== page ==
PLAY Shuswap hosts open house in Salmon Arm, engages community in physical literacy development

A steady stream of physical literacy enthusiasts flooded into PLAY Shuswap’s first open house in April, where they were invited to learn about all the partners and individuals in the community who are working to encourage the population to become active for life. The organization was first created as part of the Physical Literacy for Communities initiative, but is now independent and self-sustaining. 

“There was a lineup out the door before we even started and we had a continuous stream of people engaging in the many opportunities to learn more about physical literacy and PLAY Shuswap. I enjoyed meeting so many people and discussing all the different ways PLAY Shuswap may be able to partner with their organizations,” said program coordinator Amber Wright.

The event was held on April 13 at the Little Mountain Field House in Salmon Arm. They are now planning for their first ever “Day of PLAY”, where they plan to further showcase how physical literacy initiatives are progressing in the community.

“This is a great opportunity to promote your organization, highlight programs you offer, recruit volunteers or staff as well as create connections in the community,” she said. 

PLAY (Physical Literacy and You) Shuswap is a non-profit organization committed to building healthy, active and physically literate communities in the Shuswap. It was formed in early 2019. Its members, who represent education, health, recreation, sport and community sectors, meet monthly to focus on three things:

  • Promote awareness of physical literacy and its importance in living healthy, active lives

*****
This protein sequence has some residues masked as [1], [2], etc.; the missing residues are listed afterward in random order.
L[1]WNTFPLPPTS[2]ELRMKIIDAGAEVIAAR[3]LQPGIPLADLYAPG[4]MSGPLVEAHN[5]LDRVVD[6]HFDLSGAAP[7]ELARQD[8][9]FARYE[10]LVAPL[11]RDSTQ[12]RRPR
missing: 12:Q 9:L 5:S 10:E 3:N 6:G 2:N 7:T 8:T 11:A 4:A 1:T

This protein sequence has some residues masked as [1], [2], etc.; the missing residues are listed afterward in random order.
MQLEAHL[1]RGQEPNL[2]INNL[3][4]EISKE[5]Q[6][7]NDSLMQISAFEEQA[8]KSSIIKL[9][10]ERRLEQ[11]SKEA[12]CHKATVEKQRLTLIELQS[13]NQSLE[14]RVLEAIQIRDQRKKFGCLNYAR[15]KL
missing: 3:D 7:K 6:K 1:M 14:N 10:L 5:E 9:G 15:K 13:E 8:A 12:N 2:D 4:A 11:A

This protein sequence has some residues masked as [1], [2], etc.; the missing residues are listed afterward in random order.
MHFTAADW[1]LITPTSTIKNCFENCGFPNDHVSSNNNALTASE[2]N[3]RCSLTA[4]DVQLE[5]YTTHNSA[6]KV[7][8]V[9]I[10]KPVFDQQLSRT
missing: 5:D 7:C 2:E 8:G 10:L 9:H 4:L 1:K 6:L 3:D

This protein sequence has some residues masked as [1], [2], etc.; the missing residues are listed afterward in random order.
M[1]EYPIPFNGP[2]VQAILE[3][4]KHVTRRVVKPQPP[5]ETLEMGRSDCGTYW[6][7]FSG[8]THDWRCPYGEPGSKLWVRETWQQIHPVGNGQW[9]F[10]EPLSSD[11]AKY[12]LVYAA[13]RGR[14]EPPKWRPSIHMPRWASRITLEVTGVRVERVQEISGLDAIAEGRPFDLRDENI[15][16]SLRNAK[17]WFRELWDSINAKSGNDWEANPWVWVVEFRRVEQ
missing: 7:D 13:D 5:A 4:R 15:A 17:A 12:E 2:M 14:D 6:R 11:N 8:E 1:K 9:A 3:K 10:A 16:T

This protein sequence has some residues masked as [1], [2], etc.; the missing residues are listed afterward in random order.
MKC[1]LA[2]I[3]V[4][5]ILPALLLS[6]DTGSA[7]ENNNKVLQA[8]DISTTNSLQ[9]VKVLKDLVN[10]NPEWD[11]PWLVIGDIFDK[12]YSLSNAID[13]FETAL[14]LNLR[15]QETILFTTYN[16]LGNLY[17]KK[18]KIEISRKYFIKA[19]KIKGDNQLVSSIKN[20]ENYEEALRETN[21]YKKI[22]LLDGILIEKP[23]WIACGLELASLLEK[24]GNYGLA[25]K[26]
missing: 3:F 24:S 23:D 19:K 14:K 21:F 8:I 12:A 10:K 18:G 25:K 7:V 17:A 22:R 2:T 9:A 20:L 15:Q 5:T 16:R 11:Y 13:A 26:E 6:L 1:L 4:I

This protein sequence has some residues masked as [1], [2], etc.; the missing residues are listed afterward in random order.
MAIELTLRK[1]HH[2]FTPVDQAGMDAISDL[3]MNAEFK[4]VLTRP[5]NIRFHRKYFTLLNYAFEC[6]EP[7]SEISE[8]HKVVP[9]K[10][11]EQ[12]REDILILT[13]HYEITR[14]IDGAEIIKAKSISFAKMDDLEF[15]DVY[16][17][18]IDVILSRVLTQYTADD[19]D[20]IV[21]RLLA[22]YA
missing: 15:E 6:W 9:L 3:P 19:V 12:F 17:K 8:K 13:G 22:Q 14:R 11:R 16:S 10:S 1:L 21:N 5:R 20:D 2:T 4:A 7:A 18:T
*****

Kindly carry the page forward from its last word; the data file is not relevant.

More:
• Promote the development of physical literacy skills in our community members of all ages
  • Provide physical literacy training

According to Donna Flatman, treasurer and founding member of PLAY Shuswap, Pre-COVID, Canada’s Participaction report card for children’s level of physical activity was given a D – a failing grade.  During the pandemic, physical activity levels dropped even further with cancelled programs, closed facilities and social distancing requirements. This decrease in physical activity affected all age levels, preschool to senior, and many experienced levels of isolation and depression. 

Flatman believes it is now more important than ever for everyone to be active to gain the benefits of physical activity – a healthy body and mind.

Drew Mitchell, the Senior Director of Physical Literacy at Sport for Life, said PLAY Shuswap is a great example of a partner table continuing its work after participating in the Physical Literacy for Communities initiative.

“We’re thrilled to see how the work done in the Shuswap has translated into a long-term partner table, and activities like this open house and the upcoming event at the farmer’s market will further solidify the importance of physical literacy in the community’s consciousness,” he said. 

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